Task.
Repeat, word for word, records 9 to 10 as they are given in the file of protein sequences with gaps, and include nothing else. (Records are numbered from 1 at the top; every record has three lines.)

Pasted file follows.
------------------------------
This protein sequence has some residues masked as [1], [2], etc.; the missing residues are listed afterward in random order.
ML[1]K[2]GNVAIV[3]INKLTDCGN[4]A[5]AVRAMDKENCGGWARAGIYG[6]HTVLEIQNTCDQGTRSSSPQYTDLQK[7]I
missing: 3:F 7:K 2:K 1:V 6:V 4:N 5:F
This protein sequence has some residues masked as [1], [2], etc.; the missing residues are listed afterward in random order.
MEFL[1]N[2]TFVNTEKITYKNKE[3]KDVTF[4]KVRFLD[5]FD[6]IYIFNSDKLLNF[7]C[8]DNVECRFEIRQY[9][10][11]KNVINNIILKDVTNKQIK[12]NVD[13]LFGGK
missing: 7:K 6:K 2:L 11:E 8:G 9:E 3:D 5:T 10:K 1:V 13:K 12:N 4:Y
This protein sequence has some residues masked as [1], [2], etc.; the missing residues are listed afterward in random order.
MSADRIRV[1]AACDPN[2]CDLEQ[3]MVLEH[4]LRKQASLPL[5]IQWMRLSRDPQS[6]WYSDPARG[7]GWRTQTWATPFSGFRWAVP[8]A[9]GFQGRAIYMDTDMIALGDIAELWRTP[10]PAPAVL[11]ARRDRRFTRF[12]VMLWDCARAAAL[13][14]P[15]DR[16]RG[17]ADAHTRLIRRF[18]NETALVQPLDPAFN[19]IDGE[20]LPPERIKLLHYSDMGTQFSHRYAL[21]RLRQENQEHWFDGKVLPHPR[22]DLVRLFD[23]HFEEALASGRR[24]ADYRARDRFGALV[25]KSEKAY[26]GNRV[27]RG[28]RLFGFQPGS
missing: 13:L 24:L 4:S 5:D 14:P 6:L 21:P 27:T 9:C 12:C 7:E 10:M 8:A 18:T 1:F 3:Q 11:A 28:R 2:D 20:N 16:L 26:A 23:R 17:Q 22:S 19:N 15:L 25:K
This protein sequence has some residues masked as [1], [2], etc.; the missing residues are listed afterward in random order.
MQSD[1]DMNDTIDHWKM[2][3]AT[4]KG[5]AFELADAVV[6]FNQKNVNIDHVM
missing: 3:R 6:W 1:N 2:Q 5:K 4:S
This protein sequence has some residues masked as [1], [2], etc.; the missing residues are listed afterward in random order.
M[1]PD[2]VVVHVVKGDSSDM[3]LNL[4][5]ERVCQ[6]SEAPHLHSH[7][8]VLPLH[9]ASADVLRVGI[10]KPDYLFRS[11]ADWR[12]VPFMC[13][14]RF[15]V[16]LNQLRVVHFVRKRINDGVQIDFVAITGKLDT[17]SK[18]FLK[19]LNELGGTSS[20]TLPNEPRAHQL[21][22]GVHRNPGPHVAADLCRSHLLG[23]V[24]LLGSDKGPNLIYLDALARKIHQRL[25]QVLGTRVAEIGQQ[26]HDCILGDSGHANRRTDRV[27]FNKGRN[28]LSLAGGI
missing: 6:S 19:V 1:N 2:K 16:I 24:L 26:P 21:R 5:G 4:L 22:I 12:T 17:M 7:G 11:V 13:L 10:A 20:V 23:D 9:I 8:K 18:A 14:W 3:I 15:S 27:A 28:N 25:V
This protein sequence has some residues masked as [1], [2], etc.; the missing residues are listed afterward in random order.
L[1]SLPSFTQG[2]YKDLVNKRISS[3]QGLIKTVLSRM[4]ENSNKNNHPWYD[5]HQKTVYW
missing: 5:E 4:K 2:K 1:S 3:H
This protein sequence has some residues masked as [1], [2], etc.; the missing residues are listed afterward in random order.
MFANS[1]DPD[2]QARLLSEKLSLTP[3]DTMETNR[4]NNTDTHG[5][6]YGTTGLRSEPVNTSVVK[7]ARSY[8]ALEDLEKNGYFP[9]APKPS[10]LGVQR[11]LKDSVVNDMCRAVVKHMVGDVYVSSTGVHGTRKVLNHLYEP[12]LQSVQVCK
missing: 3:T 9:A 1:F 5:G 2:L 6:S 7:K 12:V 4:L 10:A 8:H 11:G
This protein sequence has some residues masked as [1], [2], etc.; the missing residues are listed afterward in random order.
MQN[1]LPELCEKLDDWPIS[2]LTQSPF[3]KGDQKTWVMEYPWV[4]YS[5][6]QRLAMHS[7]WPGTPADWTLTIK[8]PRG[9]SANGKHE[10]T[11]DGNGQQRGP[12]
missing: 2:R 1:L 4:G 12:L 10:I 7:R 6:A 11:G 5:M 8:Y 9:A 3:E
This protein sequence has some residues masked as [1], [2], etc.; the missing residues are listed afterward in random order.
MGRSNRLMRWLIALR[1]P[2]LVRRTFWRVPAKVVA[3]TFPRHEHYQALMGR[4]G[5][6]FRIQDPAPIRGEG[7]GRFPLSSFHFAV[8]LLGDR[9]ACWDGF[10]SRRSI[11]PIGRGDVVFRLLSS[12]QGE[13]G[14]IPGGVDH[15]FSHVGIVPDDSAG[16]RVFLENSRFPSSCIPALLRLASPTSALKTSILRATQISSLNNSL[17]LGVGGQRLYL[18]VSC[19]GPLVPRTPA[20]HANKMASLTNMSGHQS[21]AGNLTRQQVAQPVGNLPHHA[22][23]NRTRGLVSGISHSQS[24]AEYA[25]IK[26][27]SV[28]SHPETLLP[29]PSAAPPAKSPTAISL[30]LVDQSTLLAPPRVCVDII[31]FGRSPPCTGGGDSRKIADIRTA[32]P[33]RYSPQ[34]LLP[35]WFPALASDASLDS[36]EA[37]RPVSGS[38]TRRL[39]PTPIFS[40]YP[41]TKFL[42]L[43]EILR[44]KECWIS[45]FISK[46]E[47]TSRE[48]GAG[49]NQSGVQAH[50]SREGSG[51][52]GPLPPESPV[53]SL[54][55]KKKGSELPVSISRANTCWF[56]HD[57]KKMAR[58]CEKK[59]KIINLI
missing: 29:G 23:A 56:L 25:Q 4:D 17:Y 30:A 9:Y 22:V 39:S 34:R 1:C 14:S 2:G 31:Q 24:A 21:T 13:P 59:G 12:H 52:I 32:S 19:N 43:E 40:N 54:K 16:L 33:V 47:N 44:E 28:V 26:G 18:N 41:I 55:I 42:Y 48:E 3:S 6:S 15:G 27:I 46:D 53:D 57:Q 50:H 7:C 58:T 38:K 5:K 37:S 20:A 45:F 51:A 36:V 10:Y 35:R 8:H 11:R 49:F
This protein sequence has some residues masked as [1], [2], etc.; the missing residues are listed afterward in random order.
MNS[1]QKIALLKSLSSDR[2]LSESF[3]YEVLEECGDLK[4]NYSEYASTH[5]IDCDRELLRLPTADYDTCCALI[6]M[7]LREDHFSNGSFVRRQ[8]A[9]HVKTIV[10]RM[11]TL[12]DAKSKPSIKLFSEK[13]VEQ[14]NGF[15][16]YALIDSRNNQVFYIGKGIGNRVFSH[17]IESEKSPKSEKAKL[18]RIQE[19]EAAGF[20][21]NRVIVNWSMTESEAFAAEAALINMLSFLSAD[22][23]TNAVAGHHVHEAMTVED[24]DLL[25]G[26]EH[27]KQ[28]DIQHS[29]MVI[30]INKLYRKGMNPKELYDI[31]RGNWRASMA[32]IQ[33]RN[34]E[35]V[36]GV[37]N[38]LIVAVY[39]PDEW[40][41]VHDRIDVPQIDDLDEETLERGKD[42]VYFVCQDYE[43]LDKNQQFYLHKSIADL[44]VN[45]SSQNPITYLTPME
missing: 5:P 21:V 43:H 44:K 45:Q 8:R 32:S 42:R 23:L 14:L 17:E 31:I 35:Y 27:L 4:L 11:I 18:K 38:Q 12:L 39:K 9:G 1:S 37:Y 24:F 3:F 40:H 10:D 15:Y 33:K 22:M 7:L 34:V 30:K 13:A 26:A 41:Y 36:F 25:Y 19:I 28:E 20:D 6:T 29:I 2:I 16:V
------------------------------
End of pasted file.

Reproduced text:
This protein sequence has some residues masked as [1], [2], etc.; the missing residues are listed afterward in random order.
MGRSNRLMRWLIALR[1]P[2]LVRRTFWRVPAKVVA[3]TFPRHEHYQALMGR[4]G[5][6]FRIQDPAPIRGEG[7]GRFPLSSFHFAV[8]LLGDR[9]ACWDGF[10]SRRSI[11]PIGRGDVVFRLLSS[12]QGE[13]G[14]IPGGVDH[15]FSHVGIVPDDSAG[16]RVFLENSRFPSSCIPALLRLASPTSALKTSILRATQISSLNNSL[17]LGVGGQRLYL[18]VSC[19]GPLVPRTPA[20]HANKMASLTNMSGHQS[21]AGNLTRQQVAQPVGNLPHHA[22][23]NRTRGLVSGISHSQS[24]AEYA[25]IK[26][27]SV[28]SHPETLLP[29]PSAAPPAKSPTAISL[30]LVDQSTLLAPPRVCVDII[31]FGRSPPCTGGGDSRKIADIRTA[32]P[33]RYSPQ[34]LLP[35]WFPALASDASLDS[36]EA[37]RPVSGS[38]TRRL[39]PTPIFS[40]YP[41]TKFL[42]L[43]EILR[44]KECWIS[45]FISK[46]E[47]TSRE[48]GAG[49]NQSGVQAH[50]SREGSG[51][52]GPLPPESPV[53]SL[54][55]KKKGSELPVSISRANTCWF[56]HD[57]KKMAR[58]CEKK[59]KIINLI
missing: 29:G 23:A 56:L 25:Q 4:D 17:Y 30:A 9:Y 22:V 39:S 34:R 1:C 14:S 2:G 31:Q 24:A 21:T 13:P 59:G 12:H 52:I 32:S 19:N 43:E 40:N 54:K 16:L 33:V 47:N 44:E 28:V 26:G 18:N 41:I 55:I 42:Y 48:E 3:S 6:S 15:G 27:I 46:D 53:D 57:Q 50:H 7:C 58:T 38:K 5:K 37:S 20:A 45:F 51:A 36:V 10:Y 35:R 8:H 11:R 49:F
This protein sequence has some residues masked as [1], [2], etc.; the missing residues are listed afterward in random order.
MNS[1]QKIALLKSLSSDR[2]LSESF[3]YEVLEECGDLK[4]NYSEYASTH[5]IDCDRELLRLPTADYDTCCALI[6]M[7]LREDHFSNGSFVRRQ[8]A[9]HVKTIV[10]RM[11]TL[12]DAKSKPSIKLFSEK[13]VEQ[14]NGF[15][16]YALIDSRNNQVFYIGKGIGNRVFSH[17]IESEKSPKSEKAKL[18]RIQE[19]EAAGF[20][21]NRVIVNWSMTESEAFAAEAALINMLSFLSAD[22][23]TNAVAGHHVHEAMTVED[24]DLL[25]G[26]EH[27]KQ[28]DIQHS[29]MVI[30]INKLYRKGMNPKELYDI[31]RGNWRASMA[32]IQ[33]RN[34]E[35]V[36]GV[37]N[38]LIVAVY[39]PDEW[40][41]VHDRIDVPQIDDLDEETLERGKD[42]VYFVCQDYE[43]LDKNQQFYLHKSIADL[44]VN[45]SSQNPITYLTPME
missing: 5:P 21:V 43:H 44:K 45:Q 8:R 32:S 42:R 23:L 14:L 17:E 31:I 35:Y 27:L 4:L 11:I 18:K 38:Q 12:L 39:K 9:G 1:S 37:Y 24:F 3:F 40:H 10:D 15:Y 33:K 22:M 7:L 34:V 30:K 13:A 26:A 41:Y 36:F 25:Y 19:I 28:E 20:D 6:T 29:I 2:I 16:V